Customs may have misused telecommunications access powers

The Commonwealth Ombudsman has been unable to confirm whether the Australian Customs and Border Protection Service (Customs – now integrated into the Australian Border Force) met its legal obligations when exercising powers given to it under telecommunications interception and access legislation.

The Ombudsman’s first public assessment of compliance with the Telecommunications (Interception and Access) Act was released today. The Ombudsman assessed both access to so-called metadata and stored communications.

The report covers the period 1 July 2015 to 30 June 2016 and included the 20 agencies authorised by the TIA to access an individual’s telecommunications data – which includes the information covered by the government’s mandatory data retention regime.

‘Telecommunications data’ also dubbed ‘metadata’ covers information about an individual’s communications but not the ‘content’ of a particular communication – the time an SMS was sent and to whom, for example, but not what it said.

Under the current TIA regime, access to that data is available to the 20 agencies without a warrant (with the one exception of an agency seeking to access a journalist’s metadata for the purpose of identifying her or his source - which requires a ‘journalist information warrant’). Accessing the contents of a communication requires a warrant process.

Although government agencies have long had warrant-free access to metadata, it was only as part of the data retention legislation that the Ombudsman was given oversight of agencies’ use of that power.

The Ombudsman concluded that overall, agencies demonstrated a strong commitment to comply with the provisions of the data retention scheme. However, a number of common areas of risk were identified across agencies.

Those included the level of involvement and support from senior leadership, the effectiveness of internal communications to raise awareness of relevant changes and share best practices, and training given to individuals involved in exercising ‘metadata’ powers.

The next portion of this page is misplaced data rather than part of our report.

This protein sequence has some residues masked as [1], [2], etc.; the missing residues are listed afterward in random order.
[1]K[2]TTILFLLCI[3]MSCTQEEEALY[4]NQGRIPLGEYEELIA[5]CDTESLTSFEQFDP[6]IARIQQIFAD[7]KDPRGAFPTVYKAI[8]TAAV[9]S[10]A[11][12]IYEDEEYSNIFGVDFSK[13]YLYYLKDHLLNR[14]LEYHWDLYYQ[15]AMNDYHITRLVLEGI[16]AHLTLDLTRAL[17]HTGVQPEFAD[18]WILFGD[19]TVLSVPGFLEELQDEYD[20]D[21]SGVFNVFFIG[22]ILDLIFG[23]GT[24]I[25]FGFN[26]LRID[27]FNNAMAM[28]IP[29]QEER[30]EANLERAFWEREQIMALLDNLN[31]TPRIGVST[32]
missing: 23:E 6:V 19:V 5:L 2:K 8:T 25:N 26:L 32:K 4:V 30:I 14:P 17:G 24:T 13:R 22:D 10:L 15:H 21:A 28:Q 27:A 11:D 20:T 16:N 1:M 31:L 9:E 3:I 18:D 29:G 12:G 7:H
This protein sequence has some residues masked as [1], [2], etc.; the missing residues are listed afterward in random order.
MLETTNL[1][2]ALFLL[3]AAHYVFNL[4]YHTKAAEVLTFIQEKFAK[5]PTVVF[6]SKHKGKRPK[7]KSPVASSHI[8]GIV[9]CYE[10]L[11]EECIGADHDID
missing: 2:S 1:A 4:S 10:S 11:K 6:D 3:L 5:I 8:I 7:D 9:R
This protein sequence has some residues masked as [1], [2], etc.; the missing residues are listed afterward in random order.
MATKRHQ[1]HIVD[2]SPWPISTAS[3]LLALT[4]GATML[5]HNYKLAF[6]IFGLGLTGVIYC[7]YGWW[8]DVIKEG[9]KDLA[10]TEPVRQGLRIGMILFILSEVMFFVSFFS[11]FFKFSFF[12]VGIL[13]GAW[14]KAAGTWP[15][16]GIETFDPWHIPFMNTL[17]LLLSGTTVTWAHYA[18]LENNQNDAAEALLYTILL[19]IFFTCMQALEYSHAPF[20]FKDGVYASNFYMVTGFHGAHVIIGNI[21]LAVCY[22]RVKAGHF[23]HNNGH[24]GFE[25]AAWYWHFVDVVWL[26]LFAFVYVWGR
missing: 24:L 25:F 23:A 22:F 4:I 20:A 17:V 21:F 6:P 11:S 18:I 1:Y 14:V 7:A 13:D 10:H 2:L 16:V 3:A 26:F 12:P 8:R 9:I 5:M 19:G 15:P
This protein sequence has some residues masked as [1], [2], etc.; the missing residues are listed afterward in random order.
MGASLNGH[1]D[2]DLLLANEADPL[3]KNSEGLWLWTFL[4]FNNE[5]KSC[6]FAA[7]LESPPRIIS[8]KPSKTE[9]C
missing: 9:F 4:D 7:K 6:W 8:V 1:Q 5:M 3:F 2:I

The Australian Federal Police earlier this year blamed “human error” after one of its officer’s illegally accessed a journalist’s telecommunications data. The breach was reported to the Ombudsman in April and so fell outside the scope of the recent report.

In relation to accessing stored communications – which unlike metadata requires a warrant - the Ombudsman said that most agencies were compliant with the TIA Act; however, some noteworthy cases of non-compliance were identified.

In particular, the Ombudsman said it was unable to “provide assurance that Customs was only dealing with lawfully accessed information”. In five instances, the Ombudsman could not determine whether telecommunications carriers had accessed stored communications during the period that the relevant warrant was in force because of poor recordkeeping practices.

“In our view, Customs does not have sufficient processes in place to demonstrate that it is only dealing with lawfully accessed stored communications,” the report states.

Fourteen preservation notices (directing a telco to preserve communications while an agency applies for a warrant to access them) were found to be non-compliant. The agency also fell short on several fronts when it came to its recordkeeping and reporting obligations.

The agency was also criticised for its level of cooperation with the Ombudsman’s inspection. In its response to the report, the agency acknowledged record-keeping shortfalls and noted that the inspection came during a significant period of upheaval as moves were underfoot to integrate it with the Department of Immigration and Border Protection.

Copyright © 2017 IDG Communications, Inc.

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